NPR: ‘Mad Scientists,’ Building The Future For 50 Years
All Things Considered, November 15, 2009.
GUY RAZ, host: We’re back with ALL THINGS CONSIDERED from NPR News. I’m Guy Raz.
If you’re driving at the moment and you’re using a GPS system for navigation, you can thank a small and somewhat secretive branch of the Pentagon. It’s called the Defense Advanced Research Projects Agency or DARPA for short. Now, aside from the GPS system, DARPA has, over the past 50 years, brought us things like the Internet, robotic arms, self-driving cars, and prototypes of supersonic spaceships.
Now, for most of those years, DARPA’s been off-limits to reporters, but Michael Belfiore managed to get in and write about the agency. His new book is called “The Department of Mad Scientists.” And Michael Belfiore joins me from New York.
Mr. MICHAEL BELFIORE (Author, “The Department of Mad Scientists”): Hi, thank you.
RAZ: How did DARPA come about?
Mr. BELFIORE: DARPA came about for the same reason that NASA did. In 1957, the Soviets launched Sputnik, caused a great amount of consternation at the Defense Department, as well as many other places in the United States, and it was felt very strongly we have to do something, that the Eisenhower administration ultimately had in mind a big, sprawling, well, what became a big bureaucracy, NASA, but they wanted to do something that would get into effect much faster.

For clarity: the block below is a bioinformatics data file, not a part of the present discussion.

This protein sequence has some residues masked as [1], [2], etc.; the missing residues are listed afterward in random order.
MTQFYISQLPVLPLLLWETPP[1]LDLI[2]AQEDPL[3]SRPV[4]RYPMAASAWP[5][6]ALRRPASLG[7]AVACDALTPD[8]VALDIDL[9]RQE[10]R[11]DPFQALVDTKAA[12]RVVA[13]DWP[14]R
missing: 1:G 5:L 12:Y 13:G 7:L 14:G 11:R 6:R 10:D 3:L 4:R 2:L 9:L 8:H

So they came out with ARPA, it was called at the time, didn’t have D for defense, but it’s the same agency. The idea was to get a bunch of people in a room and get them cooking up ideas for defeating the Soviets in space.
NASA came along and, later in ’58, took over the space mission. And so they moved into other areas, such as information technology.
RAZ: And eventually, as I mentioned earlier, scientists and researchers there went on to create what we now know as the Internet and things like GPS.
Mr. BELFIORE: That’s right. They don’t have any of their own laboratories. They just have people coming up with the ideas. These are PhDs, research scientists, as you mentioned, who just come up with the ideas. Then they go out into the field, and they find people at universities, at private companies, who can actually put those ideas together.
RAZ: I want to ask you about some of the gadgets and things you came across working on this book, things like self-driving cars. Do they work?
Mr. BELFIORE: Self-driving cars do work, and this is, actually, I think a great success story for DARPA. The idea is they want to develop cars that can drive themselves through war zones so we don’t have human drivers at risk. But this is part of what makes DARPA very interesting to me. They don’t just own the technology after they create it. The institutions that they hire to do the work of creating things then have the right to go and develop these things on their own, for the most part, and to market them to the public.